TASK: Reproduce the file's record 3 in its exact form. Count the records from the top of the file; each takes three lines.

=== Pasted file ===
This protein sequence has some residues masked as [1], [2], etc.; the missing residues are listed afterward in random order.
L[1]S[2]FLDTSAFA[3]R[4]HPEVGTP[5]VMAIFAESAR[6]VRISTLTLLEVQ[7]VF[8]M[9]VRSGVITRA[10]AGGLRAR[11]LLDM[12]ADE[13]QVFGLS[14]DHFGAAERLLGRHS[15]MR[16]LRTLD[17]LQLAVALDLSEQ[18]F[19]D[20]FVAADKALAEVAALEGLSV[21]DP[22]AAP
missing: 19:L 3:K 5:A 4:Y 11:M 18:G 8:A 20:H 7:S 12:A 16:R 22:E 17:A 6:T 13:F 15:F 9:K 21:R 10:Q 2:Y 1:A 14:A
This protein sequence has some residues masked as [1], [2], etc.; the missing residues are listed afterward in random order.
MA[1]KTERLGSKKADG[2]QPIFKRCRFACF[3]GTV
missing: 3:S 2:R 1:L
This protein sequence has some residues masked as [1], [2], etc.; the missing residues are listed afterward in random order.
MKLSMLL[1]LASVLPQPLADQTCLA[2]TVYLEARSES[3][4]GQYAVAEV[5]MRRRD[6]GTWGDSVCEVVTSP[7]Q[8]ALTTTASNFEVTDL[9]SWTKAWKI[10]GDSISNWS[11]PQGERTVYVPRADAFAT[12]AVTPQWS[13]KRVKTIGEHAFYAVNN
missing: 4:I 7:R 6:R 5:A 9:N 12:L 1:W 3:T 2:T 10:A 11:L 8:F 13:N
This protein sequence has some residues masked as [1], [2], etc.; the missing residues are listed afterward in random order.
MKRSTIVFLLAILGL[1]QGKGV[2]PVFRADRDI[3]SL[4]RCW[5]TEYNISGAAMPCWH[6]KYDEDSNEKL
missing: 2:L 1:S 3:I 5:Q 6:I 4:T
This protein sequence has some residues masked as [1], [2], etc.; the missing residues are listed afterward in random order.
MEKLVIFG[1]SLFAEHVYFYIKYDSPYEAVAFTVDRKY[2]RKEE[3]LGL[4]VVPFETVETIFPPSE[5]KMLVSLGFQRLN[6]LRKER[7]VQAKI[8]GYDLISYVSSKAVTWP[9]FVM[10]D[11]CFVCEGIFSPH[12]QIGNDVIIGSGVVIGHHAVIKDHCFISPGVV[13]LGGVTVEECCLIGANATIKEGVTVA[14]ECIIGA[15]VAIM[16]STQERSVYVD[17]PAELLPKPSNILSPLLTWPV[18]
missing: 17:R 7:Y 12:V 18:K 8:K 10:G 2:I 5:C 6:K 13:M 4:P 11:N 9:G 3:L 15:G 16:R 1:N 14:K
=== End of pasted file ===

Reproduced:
This protein sequence has some residues masked as [1], [2], etc.; the missing residues are listed afterward in random order.
MKLSMLL[1]LASVLPQPLADQTCLA[2]TVYLEARSES[3][4]GQYAVAEV[5]MRRRD[6]GTWGDSVCEVVTSP[7]Q[8]ALTTTASNFEVTDL[9]SWTKAWKI[10]GDSISNWS[11]PQGERTVYVPRADAFAT[12]AVTPQWS[13]KRVKTIGEHAFYAVNN
missing: 4:I 7:R 6:R 5:A 9:N 12:L 1:W 3:T 2:T 10:A 11:L 8:F 13:N